As a result Sue set up the first online network for women in tech in the UK. This of course came about from her very personal experience of being a minority.

Sue: But if you’ve not had that experience how are you going to figure out what to do about it. If I’d been a male student, I wouldn’t have had any problems, so how would I have then known that there was an issue and what to do about it.

That’s exactly the crux of the problem. It’s usually white men doing the hiring in tech companies. Even if they don’t have explicit bias, there’s always the niggly worm of implicit human bias. There’s no way of easily overriding that. What many companies have done is try to remove some subjectivity in the hiring process by passing the task off to machines, to algorithms and AI — which are seen as more objective. So people called Stephanie don’t have to change their name to Steve to stand a better chance. The intentions are good. Problem is, algorithms are built by humans.

Sue: Even in specifying what you want something to do, you can have bias going in there, and then bias going in at the design stage. By the time you get to the implementation you can have a very biased piece of software.

There was one particular video that went viral which showed exactly how prejudiced and malfunctioning software can be.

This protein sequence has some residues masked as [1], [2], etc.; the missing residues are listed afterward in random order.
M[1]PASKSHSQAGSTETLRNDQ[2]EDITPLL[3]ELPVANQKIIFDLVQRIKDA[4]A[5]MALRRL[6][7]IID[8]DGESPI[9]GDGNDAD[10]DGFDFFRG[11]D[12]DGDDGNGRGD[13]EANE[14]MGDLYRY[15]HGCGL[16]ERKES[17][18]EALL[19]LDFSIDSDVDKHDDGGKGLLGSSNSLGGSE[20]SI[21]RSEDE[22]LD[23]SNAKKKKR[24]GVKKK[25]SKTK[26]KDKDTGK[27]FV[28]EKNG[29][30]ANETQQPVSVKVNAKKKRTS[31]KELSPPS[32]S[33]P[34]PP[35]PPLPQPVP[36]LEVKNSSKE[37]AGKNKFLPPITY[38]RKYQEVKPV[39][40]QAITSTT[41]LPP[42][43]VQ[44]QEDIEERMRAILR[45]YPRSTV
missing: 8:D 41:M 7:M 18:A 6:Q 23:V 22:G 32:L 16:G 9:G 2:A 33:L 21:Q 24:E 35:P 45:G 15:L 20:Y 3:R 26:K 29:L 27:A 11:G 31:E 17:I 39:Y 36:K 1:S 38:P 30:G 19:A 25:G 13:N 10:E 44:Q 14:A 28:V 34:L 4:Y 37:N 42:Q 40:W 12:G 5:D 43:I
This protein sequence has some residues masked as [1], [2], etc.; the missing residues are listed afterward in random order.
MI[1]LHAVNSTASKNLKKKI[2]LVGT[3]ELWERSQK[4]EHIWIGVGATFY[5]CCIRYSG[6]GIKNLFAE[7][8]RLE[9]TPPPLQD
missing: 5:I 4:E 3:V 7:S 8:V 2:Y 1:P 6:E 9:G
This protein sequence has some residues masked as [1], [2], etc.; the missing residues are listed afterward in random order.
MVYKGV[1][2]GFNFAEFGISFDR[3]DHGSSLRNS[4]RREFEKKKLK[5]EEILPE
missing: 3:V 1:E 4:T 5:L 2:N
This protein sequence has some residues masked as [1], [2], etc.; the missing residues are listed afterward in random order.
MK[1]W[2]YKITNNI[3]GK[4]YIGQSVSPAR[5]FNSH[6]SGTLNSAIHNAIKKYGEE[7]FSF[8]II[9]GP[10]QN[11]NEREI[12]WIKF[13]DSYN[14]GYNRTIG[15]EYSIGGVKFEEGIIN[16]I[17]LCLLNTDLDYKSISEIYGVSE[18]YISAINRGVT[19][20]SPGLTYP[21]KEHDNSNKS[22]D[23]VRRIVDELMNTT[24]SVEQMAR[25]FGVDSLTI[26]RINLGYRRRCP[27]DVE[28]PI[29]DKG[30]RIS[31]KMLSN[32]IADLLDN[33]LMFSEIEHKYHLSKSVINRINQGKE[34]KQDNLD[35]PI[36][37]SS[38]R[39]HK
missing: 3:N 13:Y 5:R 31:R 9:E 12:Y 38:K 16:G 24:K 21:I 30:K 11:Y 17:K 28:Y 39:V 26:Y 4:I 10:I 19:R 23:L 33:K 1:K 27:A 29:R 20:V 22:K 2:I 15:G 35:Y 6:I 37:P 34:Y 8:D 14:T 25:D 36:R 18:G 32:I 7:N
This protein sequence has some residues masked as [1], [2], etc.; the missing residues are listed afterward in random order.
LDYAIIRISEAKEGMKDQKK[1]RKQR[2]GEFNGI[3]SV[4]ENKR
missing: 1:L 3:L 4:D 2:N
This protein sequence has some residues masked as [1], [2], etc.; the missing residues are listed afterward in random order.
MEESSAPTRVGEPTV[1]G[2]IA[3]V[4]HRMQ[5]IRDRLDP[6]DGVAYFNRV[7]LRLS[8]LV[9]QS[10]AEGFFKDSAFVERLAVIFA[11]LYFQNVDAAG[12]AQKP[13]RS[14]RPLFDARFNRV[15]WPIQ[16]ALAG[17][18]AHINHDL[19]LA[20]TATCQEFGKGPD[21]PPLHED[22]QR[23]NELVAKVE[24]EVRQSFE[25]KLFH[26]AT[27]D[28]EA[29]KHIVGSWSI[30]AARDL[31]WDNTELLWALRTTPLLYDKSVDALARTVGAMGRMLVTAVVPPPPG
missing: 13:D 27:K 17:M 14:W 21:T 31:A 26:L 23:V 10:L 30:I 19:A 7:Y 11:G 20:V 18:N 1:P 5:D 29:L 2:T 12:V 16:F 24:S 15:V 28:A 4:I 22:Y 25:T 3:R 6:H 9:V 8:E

Sue: There was a handryer and a black guy was putting his hand under the handryer and it wasn’t going on. So he put a piece of white toilet paper on his hand and put it under the handryer and it goes on. So basically it only works for white people. And that’s exactly it. So there was no diversity of thought in that. How would you manage to do that? Obviously because you’ve never tried it out on a black person.

That wouldn’t be the first time software was explicitly racist. A couple of years ago the Google Photos App tagged black people as gorillas. I mean what kind of sample images did they use during the software development to make this possible? This isn’t a one-off. It’s deeply rooted: way back when people used film cameras, Kodak used a coating on its film that favored white skin tones.

There’s also in-built gender bias. A year ago, if you searched for a female contact on LinkedIn (the professional networking site), say Stephanie Shirley, the website would ask if you meant Steve Shirley.

Really, it’s no surprise that Microsoft’s chat teen bot Tay, designed to mimic the speech of an average American girl, turned into an absolute unmitigated jerk. Hours into its grand debut, Tay was echoing Donald Trump’s stance on immigration, saying Hitler was right, and agreeing that 9/11 was probably an inside job. Microsoft invited users to be part of the process of helping to learn. You can imagine what happened next. Garbage in garbage out.

JoannaNo magic algorithm automatically generates a robot. Every AI system is a very complicated system of design that humans have intended, it’s not something that is just coming out of outer space or evolving out of the soil.

That’s Dr. Joanne Bryson professor at the University of Bath and a fellow at Princeton. She researches intelligence both artificial and human. In a recent study she tried to empirically demonstrate that when you put words into an AI system, it absorbs all kinds of meaning outside the bare bones dictionary definition — including cultural prejudice.